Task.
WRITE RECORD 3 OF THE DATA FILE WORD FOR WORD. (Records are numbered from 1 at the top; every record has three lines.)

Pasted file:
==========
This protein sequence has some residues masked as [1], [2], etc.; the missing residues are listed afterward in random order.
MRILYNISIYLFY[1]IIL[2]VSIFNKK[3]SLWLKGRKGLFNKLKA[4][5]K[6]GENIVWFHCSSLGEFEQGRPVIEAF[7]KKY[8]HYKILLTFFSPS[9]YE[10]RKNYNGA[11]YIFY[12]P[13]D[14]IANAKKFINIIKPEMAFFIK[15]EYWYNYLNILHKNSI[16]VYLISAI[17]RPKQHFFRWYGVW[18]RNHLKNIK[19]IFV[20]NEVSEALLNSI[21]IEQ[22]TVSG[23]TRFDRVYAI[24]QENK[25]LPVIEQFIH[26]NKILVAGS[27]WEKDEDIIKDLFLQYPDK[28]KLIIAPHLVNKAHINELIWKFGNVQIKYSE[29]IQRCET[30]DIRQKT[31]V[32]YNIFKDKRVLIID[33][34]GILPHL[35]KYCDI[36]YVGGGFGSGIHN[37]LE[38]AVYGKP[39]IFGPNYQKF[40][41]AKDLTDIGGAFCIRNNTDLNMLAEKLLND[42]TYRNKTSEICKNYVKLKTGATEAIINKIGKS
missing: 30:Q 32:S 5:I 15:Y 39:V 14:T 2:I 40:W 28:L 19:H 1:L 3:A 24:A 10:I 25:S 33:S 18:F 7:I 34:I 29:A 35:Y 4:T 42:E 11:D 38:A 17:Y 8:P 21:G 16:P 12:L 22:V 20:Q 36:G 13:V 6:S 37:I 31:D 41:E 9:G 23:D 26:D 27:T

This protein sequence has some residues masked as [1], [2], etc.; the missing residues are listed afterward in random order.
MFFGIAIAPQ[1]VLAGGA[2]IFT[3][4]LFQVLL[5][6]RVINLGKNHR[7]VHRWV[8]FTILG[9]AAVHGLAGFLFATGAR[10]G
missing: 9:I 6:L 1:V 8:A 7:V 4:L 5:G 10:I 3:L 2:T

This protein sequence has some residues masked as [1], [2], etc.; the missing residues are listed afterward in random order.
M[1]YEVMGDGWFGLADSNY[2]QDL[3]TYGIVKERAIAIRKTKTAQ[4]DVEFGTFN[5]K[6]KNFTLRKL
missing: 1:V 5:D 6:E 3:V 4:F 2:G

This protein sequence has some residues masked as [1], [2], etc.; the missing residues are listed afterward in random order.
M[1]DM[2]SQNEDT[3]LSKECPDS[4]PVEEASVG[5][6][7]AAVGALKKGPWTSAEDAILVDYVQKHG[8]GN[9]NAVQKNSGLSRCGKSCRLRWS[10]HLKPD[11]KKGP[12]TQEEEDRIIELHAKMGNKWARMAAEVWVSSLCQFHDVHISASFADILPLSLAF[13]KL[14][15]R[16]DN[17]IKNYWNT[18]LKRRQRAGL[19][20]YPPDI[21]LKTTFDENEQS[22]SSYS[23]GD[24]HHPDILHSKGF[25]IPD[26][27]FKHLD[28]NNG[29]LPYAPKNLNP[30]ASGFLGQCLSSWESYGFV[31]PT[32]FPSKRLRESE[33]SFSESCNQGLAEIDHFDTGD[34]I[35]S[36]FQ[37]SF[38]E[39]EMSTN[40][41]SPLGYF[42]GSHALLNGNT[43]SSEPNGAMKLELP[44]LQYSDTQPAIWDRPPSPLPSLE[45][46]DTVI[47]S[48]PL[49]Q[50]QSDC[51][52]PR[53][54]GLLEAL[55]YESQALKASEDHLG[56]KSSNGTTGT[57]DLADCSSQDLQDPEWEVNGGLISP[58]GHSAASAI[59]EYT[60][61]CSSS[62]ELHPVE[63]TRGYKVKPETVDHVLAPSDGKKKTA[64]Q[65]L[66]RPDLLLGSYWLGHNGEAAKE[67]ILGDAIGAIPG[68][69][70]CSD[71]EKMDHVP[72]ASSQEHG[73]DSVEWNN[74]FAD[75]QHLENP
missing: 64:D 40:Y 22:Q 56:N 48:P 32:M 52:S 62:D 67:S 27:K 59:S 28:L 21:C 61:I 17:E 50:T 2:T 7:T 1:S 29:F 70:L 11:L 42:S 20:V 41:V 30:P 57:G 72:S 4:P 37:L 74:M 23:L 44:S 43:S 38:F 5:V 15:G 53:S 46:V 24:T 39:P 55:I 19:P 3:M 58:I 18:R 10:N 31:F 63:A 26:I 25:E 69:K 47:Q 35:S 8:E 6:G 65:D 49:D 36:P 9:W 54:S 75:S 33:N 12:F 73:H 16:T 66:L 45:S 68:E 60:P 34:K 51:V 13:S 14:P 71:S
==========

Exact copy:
This protein sequence has some residues masked as [1], [2], etc.; the missing residues are listed afterward in random order.
M[1]YEVMGDGWFGLADSNY[2]QDL[3]TYGIVKERAIAIRKTKTAQ[4]DVEFGTFN[5]K[6]KNFTLRKL
missing: 1:V 5:D 6:E 3:V 4:F 2:G